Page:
3. ^ Shaw, William. "Earthcore: The Chaotic Rise of Spiral Tribe". Select Magazine: August 1992. pp. 24–30.
  4. ^ Leanne Griffin. "It was like something out of Mad Max: Spiral Tribe's Week Long Rave". Roundhouse 50. Archived from the original on 29 September 2018. Retrieved 28 September 2018.
  5. ^ "2nd May 1992: Circus Warp, Spirals etc. at Lechlade festival, Gloucestershire". 13 May 2011. Archived from the original on 3 June 2020. Retrieved 3 June 2020.
  6. ^ Reynolds S, 1998, Energy Flash, Picador, ISBN 0-5712-8914-2
  7. ^ "22nd-29th May 1992: Spiral Tribe, Bedlam, Techno Travellers, Circus Warp, Circus Normal, Adrenalin DiY, and LSdiezel at Castlemorton Common Free Festival, Worcestershire". 5 October 2012. Archived from the original on 3 June 2020. Retrieved 3 June 2020.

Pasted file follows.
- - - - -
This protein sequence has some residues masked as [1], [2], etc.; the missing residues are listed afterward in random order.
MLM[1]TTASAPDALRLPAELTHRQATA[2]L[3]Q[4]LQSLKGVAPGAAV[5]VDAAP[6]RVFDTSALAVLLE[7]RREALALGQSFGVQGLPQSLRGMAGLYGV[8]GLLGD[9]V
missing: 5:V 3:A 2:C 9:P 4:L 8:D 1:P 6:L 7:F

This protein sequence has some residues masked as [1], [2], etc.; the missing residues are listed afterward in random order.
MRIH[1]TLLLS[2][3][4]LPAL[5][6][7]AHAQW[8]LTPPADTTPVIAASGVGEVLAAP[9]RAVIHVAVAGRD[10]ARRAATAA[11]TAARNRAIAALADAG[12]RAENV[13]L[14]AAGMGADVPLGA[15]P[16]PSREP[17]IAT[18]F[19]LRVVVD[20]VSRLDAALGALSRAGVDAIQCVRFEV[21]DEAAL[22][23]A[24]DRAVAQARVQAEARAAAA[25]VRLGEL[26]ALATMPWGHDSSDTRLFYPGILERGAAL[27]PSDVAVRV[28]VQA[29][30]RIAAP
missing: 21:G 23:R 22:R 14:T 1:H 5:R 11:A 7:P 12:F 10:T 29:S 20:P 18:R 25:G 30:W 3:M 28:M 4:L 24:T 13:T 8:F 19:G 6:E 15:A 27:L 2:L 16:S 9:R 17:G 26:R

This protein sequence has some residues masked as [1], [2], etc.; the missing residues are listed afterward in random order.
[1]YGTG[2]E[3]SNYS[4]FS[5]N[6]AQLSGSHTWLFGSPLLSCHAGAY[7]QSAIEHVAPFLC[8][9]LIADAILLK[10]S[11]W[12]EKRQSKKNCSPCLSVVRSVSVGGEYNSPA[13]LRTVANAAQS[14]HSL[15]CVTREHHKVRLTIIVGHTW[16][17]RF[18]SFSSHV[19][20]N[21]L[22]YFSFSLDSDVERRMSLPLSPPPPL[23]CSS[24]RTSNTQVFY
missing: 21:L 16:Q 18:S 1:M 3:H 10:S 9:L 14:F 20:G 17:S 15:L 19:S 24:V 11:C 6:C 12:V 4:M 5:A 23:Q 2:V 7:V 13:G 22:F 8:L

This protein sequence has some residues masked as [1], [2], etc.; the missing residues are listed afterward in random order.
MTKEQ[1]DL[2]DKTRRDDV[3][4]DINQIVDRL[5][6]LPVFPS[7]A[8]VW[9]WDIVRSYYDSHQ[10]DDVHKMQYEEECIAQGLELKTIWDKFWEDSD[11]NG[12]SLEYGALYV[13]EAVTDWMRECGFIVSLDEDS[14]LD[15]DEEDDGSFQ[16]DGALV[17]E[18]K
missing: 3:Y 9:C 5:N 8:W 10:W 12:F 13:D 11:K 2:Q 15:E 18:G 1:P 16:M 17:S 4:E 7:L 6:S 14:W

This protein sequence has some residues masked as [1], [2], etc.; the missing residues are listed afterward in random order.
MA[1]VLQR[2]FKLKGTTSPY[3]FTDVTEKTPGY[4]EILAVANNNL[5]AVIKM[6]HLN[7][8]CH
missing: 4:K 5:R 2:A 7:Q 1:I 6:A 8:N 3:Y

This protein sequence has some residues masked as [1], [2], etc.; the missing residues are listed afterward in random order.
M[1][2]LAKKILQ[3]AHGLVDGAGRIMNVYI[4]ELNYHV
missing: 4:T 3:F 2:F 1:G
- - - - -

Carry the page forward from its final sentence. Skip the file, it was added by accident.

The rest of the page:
8. ^ Brewster B. & Broughton F., 1999, Last Night a DJ Saved My Life: The History of the Disc Jockey, Grove Press, ISBN 0-8021-3688-5
  9. ^ Skeet, Jason. "<makesomefuckingnoise>". Academia. Retrieved 9 March 2017.
  10. ^ ed. South N., 1999, Drugs: Cultures, Controls and Everyday Life, SAGE Publications, ISBN 0-7619-5235-7
  11. ^ ed. Low M. and Barnett C., 2004, Spaces of Democracy: Geographical Perspectives on Citizenship, Participation and Representation, SAGE Publications, ISBN 0-7619-4734-5
  12. ^ "Uncivilized World - World Traveller Adventures". Archived from the original on 26 November 2005. Retrieved 2 July 2016.
  13. ^ "Spiral Tribe Interview". Datacide. 24 March 2014. Archived from the original on 2 May 2016. Retrieved 6 May 2016.
  14. ^ Collin, Matthew (2009). Altered State: The Story of Ecstasy Culture and Acid House. Profile Books. p. 214. ISBN 9781846687136. Archived from the original on 2 July 2019. Retrieved 2 July 2019.
  15. ^ "Crew - sp23infoblip". Archived from the original on 18 March 2017. Retrieved 27 January 2017.

External links

This page was last edited on 21 November 2020, at 10:40